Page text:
Borbély was wrong

GANGSTER’S confidence that image would shield him from reality suggests disturbing truths about the Slovak justice system.

František Borbély František Borbély (Source: SITA)

For more than a decade, František Borbély has been a test case for the rule of law in Slovakia. Could a man the police labeled a gangster, who owned real estate with other leading Sýkora group gangsters, who surrounded himself with scowling thugs and offered “protection” to Bratislava restaurants and bars – could such a man, merely by denying his mafia roots, ultimately win admission to polite society? Would his own tireless PR prove more effective than police work?

The recent sentence by the Specialised Criminal Court – Borbély will serve six years, eight months for organised crime and drugs offences – provides the long-awaited answer. But it leaves a more vexing question: how did he remain at large for so long?

Before 2005, Borbély’s name was well-known only to police, the secret service, and to the entrepreneurs and thugs who had dealings with him. But the release in that year of the “mafiánske zoznamy”, unofficial police lists of suspected organised crime figures, brought “Fero” and his “Borbélyovci” to wider public notice, making it harder for his flagship security company, DKFB, to win public tenders.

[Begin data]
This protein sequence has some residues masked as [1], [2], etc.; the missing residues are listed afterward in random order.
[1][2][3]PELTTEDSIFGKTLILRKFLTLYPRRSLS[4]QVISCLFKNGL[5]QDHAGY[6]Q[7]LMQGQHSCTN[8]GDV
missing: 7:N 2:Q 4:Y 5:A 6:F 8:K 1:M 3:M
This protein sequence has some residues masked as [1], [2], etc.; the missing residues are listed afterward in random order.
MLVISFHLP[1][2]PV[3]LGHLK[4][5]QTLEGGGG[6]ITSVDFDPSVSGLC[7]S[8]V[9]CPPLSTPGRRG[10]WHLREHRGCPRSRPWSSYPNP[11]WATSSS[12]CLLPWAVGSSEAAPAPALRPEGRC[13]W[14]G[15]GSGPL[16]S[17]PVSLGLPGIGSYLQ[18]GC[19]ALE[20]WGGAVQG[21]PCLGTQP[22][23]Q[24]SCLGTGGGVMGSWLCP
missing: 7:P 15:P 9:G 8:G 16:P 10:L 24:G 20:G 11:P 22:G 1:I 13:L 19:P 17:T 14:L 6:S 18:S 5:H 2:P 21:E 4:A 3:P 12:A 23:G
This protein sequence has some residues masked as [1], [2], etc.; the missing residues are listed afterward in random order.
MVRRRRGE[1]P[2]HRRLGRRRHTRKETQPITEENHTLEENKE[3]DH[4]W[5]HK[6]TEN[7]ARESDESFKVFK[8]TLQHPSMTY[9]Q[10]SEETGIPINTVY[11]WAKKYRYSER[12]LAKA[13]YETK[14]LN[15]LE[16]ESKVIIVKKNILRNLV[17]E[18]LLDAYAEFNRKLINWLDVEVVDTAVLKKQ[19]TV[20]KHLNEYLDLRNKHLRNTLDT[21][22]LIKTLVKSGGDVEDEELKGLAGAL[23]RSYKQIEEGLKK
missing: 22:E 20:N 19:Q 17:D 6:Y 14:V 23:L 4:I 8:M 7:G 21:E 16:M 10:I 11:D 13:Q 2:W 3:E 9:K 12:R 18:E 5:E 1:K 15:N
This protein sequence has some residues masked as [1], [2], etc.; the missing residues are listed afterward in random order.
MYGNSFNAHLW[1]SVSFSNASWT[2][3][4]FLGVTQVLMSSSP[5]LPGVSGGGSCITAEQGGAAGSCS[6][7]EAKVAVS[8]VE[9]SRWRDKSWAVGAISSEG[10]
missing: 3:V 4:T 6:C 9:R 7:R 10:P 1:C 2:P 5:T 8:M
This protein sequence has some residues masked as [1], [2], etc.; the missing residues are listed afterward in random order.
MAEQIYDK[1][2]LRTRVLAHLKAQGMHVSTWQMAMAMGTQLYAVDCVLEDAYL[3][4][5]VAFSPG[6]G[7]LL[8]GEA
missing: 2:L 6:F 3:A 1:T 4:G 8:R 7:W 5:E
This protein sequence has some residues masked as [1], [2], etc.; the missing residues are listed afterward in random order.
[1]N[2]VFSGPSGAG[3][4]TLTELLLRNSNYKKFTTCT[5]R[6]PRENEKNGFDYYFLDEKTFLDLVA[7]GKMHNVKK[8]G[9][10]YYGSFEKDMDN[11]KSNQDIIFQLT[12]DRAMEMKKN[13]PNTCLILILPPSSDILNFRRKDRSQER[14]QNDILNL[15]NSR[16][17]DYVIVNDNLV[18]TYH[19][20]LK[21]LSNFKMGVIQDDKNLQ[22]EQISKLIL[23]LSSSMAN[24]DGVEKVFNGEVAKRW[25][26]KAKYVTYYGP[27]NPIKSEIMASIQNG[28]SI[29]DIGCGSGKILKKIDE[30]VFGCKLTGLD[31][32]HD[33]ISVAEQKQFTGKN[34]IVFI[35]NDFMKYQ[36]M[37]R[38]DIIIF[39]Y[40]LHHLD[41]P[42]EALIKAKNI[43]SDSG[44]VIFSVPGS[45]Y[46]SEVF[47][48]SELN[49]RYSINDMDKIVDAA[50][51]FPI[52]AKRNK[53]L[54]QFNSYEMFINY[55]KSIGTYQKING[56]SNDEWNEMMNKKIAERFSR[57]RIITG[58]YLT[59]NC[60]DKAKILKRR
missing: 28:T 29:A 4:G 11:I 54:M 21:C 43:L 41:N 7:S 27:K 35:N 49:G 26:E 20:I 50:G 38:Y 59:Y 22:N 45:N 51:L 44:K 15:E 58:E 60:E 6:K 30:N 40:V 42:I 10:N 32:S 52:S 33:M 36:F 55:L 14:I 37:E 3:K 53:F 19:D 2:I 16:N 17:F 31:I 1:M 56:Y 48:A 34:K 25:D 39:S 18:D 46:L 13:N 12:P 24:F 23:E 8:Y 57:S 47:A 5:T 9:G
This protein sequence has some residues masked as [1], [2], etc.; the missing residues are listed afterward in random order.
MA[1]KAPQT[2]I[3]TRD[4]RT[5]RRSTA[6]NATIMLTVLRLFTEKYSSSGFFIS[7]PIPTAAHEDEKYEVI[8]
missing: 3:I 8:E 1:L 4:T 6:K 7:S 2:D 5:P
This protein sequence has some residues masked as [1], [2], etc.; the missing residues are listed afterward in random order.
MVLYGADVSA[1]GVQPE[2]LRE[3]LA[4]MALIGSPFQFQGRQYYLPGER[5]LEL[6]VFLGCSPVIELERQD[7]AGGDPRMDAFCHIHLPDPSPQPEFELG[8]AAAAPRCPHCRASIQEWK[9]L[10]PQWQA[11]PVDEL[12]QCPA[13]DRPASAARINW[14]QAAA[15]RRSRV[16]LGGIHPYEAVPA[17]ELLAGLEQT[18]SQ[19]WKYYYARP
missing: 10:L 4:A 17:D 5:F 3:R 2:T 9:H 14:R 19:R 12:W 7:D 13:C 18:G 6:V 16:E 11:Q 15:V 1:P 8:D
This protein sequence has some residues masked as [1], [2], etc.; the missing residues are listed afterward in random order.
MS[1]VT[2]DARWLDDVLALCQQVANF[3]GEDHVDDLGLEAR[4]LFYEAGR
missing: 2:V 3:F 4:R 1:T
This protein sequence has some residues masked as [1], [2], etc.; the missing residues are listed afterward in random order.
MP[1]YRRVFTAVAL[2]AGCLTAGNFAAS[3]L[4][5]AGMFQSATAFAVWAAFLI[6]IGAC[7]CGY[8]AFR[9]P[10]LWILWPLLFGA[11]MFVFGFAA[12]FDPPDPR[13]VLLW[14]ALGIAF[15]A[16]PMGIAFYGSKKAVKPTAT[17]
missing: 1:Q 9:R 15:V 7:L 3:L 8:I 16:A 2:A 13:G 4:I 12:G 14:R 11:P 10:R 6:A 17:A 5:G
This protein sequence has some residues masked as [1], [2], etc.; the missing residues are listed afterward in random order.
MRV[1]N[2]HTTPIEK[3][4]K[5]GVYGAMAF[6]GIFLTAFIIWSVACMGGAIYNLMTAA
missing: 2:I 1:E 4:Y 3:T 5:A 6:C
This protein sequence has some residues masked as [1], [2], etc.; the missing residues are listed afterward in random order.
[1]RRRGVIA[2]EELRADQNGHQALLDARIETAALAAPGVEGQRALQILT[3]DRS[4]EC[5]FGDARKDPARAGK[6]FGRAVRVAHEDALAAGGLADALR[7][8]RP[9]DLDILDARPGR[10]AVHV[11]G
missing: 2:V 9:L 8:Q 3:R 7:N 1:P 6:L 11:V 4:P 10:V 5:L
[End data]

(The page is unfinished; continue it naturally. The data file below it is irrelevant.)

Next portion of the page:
A new security company law in 2006 allowed the police to strip the license of any security company even suspected of ties to organised crime. In the same year, Borbély was involved in the alleged extortion of Bratislava pub U Matúša. The net was already closing.

Since then, I have met Borbély as a journalist maybe a dozen times. He always seemed to believe that his problem was one of perception rather than reality – that in joining forces with some businessmen he could turn the tide that was rising against him. As if he truly saw himself as an honest entrepreneur, denied his rights by arrogant bureaucrats. As if the media would chronicle his principled rejection of American-made products at his bars and gambling houses, rather than his continued association with leading Sýkora gang figures. As if the police would somehow ignore the drug business he abetted, whose profits went to Sýkora gangsters in hiding.

For all that František Borbély is no criminal mastermind, his faith that a better image was sufficient to keep him out of jail is a damning comment on the justice system he has come to know so well. Yes, he was ultimately proven wrong. But why did it take 20 years to do so?

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